Wheeler in the efficacy of his course; and as an advocate he would have spurned as unsportsmanlike, the actions of Mr. Volstead and his colleagues in passing laws of reform while four million voters were in France. Nanamentubbee was a square shooter, and he hated strong drink. On his return from the War in 1865, he brought back two drums from the Army. His boys were taught to beat them, and no doubt men and women of fifty years of age who are members of the Choctaw tribe of Indians, still recall Nanamentubbee and his drums. "Captain Nana," as he was affectionately known among the Choctaws, had received a letter from Philadelphia too. He had already opened it and as he entered the room as above stated he presented it to his friend from off Big Cedar, and his eyes shone bright with importance. Letters were exchanged and read and it was found that both had received invitations to the Centennial at Philadelphia. A conference was held, and it was concluded that such courtesy required an immediate reply. They called for pen, paper and ink. A small size table was brought for their use and the composition of a dignified reply was embarked upon. A detail account of their many duties were set down, the distance to Philadelphia mentioned, and the absolute necessity of their presence with their people at all times was set forth in solemn words. Finally at the wind up of their reply, in order to soften the blow, to neutralize the disappointment (which must be theirs) of the officials of the Centennial at their inability to be present on the occasion of the celebration of the hundredth anniversary of the birth of the Union, they very gently penned the following sentence in closing: "I am sorry I cannot come this time; I will sure be there next time!"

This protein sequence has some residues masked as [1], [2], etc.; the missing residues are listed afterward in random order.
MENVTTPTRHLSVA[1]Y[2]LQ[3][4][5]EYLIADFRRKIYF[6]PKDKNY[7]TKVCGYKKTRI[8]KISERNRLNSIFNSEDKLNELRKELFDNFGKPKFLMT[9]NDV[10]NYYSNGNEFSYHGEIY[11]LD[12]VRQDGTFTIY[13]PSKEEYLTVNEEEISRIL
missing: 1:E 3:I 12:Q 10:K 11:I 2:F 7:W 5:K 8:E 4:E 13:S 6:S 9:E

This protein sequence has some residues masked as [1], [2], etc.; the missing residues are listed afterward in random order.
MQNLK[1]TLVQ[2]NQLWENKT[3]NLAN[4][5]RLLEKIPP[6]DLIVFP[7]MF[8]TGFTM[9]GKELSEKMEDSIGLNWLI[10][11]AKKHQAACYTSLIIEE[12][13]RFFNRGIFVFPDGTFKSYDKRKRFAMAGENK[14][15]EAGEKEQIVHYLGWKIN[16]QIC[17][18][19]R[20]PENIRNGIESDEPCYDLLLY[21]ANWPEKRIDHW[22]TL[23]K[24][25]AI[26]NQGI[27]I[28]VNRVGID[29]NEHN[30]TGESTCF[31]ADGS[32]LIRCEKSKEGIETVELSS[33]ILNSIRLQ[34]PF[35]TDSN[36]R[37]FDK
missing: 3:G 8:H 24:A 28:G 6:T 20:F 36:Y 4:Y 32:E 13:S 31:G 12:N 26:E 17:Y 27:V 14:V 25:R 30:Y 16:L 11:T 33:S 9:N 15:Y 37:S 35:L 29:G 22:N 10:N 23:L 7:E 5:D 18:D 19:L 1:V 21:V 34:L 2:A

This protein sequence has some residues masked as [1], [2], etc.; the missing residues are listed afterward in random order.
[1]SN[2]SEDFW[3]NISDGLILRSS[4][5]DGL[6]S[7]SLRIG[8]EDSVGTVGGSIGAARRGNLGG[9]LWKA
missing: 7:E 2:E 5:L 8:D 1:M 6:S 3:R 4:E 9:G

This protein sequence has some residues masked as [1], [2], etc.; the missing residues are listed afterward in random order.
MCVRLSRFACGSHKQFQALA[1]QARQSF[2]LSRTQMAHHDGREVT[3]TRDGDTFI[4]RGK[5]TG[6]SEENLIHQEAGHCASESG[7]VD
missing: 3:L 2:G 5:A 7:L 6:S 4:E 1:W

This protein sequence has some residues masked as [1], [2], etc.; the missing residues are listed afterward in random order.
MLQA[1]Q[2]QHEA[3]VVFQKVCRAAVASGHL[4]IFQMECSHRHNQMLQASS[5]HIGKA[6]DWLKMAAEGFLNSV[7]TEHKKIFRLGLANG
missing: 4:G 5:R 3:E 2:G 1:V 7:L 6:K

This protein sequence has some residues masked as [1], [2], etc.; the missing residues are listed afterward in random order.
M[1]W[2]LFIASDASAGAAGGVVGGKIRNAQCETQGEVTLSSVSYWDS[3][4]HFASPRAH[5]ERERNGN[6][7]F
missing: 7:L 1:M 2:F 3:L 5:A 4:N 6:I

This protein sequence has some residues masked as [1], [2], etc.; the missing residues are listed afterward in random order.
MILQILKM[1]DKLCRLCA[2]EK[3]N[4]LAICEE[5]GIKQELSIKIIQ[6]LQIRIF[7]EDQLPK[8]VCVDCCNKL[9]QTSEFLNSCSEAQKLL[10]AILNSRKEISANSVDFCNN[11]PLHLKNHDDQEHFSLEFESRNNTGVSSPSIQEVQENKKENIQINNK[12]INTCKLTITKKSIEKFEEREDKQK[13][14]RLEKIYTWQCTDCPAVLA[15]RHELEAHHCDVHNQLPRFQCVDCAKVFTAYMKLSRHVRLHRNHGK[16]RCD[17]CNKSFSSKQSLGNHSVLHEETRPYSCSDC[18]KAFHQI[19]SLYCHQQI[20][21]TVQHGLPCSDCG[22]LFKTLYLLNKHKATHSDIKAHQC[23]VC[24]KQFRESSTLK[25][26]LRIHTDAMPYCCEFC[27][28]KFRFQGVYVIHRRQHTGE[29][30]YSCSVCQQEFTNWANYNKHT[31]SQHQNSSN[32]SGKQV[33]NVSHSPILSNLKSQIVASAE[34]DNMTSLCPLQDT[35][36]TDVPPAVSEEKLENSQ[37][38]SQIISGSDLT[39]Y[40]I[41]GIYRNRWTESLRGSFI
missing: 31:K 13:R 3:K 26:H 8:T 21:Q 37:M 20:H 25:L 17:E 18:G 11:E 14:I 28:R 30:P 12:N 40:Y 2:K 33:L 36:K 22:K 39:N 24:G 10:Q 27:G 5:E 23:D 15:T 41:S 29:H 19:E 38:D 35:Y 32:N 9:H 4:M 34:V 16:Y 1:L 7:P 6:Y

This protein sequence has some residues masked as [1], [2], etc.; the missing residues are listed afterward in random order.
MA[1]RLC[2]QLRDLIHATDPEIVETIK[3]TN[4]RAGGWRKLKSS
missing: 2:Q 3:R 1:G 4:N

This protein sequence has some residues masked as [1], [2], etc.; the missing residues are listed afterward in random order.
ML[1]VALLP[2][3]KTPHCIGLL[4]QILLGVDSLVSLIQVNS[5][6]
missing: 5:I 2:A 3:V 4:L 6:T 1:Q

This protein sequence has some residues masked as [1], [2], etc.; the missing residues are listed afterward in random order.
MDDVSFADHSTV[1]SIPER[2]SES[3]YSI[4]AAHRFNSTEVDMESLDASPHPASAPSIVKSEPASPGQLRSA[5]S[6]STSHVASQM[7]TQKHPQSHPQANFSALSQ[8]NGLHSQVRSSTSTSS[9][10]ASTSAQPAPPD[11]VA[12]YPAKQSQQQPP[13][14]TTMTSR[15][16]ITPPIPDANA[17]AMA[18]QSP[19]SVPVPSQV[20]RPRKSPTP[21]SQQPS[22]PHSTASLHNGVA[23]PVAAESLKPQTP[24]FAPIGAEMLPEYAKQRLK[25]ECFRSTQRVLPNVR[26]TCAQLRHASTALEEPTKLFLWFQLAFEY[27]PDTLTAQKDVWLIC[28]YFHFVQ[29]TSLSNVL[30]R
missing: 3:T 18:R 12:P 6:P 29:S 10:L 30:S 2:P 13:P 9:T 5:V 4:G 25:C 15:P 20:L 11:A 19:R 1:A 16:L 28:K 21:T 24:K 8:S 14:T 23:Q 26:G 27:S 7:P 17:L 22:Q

The Indian of distinguished appearance from off Big Cedar was Coleman Cole, principal chief of the Choctaw Nation. The abandoned farm where his home once stood and the "Ft. Smith road" nearby are quiet reminders of the Choctaw Nation as it was fifty years ago. This locality is within the limits of Pushmataha County, Oklahoma, and a State highway with an everlasting passing of automobiles runs along the edge of what was once Coleman Cole’s area of abode. Thanks to the generosity of members and officials of the Historical Society of Oklahoma, a splendid picture of "Governor"
Cole hangs on the walls of the rooms occupied by the Society in the State Capitol at Oklahoma City.
V. M. Locke, Jr.
LETTER FROM MRS. FRANK KORN.